ISSN (Print) - 0012-9976 | ISSN (Online) - 2349-8846

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Class, Gender, Race, and Muslimness in the Production of Muslim South Asia’s Safarnama

The World in Words: Travel Writing and the Global Imagination in Muslim South Asia by Daniel Joseph Majchrowicz, London: Cambridge University Press, 2023; pp 300, `1,295.

The opportunity for travel is often reserved for the privileged in highly stratified societies. During 19th-century England, the most romanticised and celebrated figure was that of the global flâneur—a male traveller who documented his experiences while exploring different places. It was through travel and travel writing that the image of “man the wanderer” was constructed, reinforced and normalised through literary movements. In doing so, travel was seen as the prerogative of the man. It was depicted to be a male activity. For instance, the French poet Charles Baudelaire’s 1863 essay, “The Painter of Modern Life,” constructed the figure of the “passionate spectator” who indulged in aimless walking and enjoyed a kind of invisibility that was a male privilege—“to be the centre of the world and yet to remain hidden from the world.” A question that naturally arises here is whether there were female travellers or flaneuses. The answer to this question is in the affirmative. Women too were travellers, but it was the politics of gender segregation that limited the roles and depiction of women in the public sphere. The writings that emerged with such travelling showed people’s engagement with the world. The emergence of Urdu travel writing in South Asia contributed to the production of a global imagination.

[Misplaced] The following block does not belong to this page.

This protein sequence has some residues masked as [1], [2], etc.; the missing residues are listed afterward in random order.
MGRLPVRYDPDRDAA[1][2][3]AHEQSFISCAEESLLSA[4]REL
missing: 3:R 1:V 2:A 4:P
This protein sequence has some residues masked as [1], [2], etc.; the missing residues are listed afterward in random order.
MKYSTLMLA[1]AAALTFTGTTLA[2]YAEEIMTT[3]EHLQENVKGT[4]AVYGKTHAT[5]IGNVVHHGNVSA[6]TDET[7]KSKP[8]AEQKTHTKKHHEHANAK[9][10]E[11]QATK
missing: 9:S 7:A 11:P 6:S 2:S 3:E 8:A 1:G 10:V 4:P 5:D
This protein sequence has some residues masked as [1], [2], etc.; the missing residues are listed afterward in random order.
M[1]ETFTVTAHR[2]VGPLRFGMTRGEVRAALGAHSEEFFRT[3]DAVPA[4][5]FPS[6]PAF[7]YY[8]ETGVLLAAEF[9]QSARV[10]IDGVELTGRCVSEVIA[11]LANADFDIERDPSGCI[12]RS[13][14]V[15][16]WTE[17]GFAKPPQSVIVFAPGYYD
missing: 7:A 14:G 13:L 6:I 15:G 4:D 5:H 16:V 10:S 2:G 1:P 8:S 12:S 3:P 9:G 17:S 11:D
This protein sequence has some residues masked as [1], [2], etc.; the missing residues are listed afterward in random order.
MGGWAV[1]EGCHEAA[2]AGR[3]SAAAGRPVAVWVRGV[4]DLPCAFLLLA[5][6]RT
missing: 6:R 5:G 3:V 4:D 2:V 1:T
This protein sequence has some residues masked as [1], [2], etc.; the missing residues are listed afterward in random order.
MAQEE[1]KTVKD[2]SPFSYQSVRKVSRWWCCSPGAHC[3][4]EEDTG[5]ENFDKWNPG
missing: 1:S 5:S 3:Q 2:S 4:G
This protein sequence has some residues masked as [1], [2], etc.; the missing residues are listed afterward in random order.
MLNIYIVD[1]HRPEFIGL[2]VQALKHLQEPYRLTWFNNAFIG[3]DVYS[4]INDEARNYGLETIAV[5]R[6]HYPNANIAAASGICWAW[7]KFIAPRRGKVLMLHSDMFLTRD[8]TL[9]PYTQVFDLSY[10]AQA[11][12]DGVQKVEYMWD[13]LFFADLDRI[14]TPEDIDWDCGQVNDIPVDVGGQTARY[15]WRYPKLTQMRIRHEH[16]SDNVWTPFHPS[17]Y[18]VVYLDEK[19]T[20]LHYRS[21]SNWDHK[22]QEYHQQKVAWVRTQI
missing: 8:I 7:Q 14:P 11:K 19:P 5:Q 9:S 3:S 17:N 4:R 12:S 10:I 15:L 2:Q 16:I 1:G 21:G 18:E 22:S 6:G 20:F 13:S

In his book, The World in WordsTravel Writing and the Global Imagination in Muslim South Asia, historian Daniel Joseph Majchrowicz engages with Urdu travel writing that emerged between 1840 and 1990 to show Muslim South Asia’s aspirational global imagination. This medium was a way “to share their views and visions with readers and listeners back home” (p 3). The socially constructed categories of a male and a female traveller were implicated in the discourses of nation, nationalism, community, and belonging with Urdu’s transition from an “Islamicate” to an “Islamic” language in the late 19th century.

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Updated On : 25th Oct, 2023
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